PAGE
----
A Long Island man convicted of racketeering for an investment fraud and what prosecutors called the largest no-fault auto insurance fraud scam ever charged was sentenced to 15 years in prison in federal court in Manhattan on Wednesday.

U.S. District Judge Paul Oetken said Mikhail Zemlyansky, 39, of Hewlett, a Ukrainian immigrant who came to the United States when he was 11, said he had ripped off millions from innocent investors and insurance companies in the schemes.

“The truth is that he has been a criminal for many years,” Oetken said to a courtroom packed with Zemlyansky’s relatives and supporters. “I have no doubt he cares about his family, but he did not care about his many victims.”

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In a 2012 indictment charging 36 men and women, Zemlyansky was called one the organizers of the no-fault swindle, controlling medical clinics that recruited accident victims to receive unnecessary treatments that were charged to insurers.

In 2013, he was acquitted on eight counts and the jury deadlocked on a racketeering conspiracy charge. Prosecutors successfully retried him on that charge in 2015, and also convicted him on new charges of stealing more than $17 million from investors in two frauds.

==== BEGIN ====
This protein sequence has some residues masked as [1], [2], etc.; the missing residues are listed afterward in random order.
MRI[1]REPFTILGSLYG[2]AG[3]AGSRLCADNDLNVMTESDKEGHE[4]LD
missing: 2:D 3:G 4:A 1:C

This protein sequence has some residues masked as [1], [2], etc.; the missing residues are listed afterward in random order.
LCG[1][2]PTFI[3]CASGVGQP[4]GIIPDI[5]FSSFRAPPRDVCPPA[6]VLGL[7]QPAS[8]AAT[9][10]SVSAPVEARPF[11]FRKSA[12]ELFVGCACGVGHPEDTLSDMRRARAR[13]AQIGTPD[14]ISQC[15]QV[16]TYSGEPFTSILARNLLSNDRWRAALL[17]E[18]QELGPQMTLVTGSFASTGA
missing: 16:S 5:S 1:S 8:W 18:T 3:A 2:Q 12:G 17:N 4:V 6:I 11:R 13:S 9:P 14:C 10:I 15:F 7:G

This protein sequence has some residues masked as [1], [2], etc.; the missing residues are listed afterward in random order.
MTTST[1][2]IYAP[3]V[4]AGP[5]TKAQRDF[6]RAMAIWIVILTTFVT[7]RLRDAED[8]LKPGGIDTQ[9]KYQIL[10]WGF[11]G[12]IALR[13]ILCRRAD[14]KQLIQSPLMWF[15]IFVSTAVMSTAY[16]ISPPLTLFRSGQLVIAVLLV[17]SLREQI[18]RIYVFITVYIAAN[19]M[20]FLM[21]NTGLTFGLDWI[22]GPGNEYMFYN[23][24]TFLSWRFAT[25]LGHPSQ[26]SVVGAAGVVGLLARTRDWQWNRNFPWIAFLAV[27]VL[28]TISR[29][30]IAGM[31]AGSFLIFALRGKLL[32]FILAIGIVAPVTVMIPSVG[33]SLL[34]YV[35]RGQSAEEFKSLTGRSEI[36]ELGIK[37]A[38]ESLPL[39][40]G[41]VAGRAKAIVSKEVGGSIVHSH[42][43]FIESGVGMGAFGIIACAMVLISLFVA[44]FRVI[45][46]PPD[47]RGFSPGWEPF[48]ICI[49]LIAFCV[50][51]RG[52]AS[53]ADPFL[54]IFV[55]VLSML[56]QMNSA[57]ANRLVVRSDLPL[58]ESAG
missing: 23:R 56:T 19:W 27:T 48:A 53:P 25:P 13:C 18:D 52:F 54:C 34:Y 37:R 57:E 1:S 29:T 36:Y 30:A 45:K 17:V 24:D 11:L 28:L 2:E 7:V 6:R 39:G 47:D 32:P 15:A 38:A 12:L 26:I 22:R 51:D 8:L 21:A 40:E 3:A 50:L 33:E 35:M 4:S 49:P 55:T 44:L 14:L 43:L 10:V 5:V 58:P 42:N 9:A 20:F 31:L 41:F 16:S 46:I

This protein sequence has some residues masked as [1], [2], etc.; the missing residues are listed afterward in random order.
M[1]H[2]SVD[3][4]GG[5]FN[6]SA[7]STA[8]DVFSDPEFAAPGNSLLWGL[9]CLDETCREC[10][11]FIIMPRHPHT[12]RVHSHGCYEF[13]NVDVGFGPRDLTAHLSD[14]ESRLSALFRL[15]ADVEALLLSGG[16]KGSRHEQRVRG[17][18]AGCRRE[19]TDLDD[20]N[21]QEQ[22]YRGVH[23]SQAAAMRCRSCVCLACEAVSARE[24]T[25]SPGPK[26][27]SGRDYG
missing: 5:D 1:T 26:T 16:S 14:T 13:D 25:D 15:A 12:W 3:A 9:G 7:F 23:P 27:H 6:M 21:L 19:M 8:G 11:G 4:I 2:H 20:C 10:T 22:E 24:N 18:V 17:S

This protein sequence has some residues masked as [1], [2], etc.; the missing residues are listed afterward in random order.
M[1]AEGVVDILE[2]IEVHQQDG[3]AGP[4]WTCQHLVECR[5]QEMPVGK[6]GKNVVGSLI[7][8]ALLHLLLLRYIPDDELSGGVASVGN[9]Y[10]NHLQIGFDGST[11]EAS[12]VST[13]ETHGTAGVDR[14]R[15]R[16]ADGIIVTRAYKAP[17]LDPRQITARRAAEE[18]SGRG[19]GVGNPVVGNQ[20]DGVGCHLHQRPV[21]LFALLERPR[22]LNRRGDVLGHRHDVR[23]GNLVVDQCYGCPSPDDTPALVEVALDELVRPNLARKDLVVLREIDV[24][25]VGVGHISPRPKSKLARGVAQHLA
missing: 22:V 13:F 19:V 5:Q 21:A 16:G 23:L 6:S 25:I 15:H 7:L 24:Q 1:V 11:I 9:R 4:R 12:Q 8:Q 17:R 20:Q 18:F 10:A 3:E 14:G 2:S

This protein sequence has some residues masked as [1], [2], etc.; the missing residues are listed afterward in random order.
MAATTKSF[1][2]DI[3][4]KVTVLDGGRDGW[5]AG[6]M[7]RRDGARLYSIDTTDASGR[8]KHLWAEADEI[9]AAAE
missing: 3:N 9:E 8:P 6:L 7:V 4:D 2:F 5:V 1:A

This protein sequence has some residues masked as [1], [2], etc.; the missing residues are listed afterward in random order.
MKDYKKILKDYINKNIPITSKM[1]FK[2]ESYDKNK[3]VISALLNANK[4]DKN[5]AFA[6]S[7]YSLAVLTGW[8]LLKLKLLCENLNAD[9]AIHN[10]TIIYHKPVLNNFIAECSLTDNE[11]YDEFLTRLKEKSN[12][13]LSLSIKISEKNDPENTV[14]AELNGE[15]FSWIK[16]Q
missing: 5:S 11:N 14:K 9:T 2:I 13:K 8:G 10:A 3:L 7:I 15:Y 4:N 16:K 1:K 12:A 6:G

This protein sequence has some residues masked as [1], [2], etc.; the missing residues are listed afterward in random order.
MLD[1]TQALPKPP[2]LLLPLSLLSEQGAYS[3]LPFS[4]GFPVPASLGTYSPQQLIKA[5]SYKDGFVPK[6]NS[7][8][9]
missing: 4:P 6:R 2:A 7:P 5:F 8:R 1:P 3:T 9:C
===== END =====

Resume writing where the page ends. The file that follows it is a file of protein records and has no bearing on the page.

Oetken said Zemlyansky and others employed phony websites and fake brochures to solicit money for companies called Lyons Ward & Associates and the Rockford Group.

“They pocketed the money after laundering the checks through Eastern Europe,” the judge said, noting that many victims were “older people . . . who gave up significant parts of their life savings.”

The sentence followed a rancorous exchange between prosecutors, who asked for more than 25 years, and defense lawyer Gary Becker, who described Zemlyansky as a community-minded youth soccer coach and post-superstorm Sandy aid worker.

Prosecutors, Becker said, were seeking “revenge” because Zemlyansky — who turned down a plea offer for a maximum of 10 years — fought them through two trials. “He is their white whale, and they are here to claim their spoils of war,” Becker told the judge.

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In addition to the 15-year prison sentence, Oetken ordered Zemlyansky to make restitution of $29.5 million.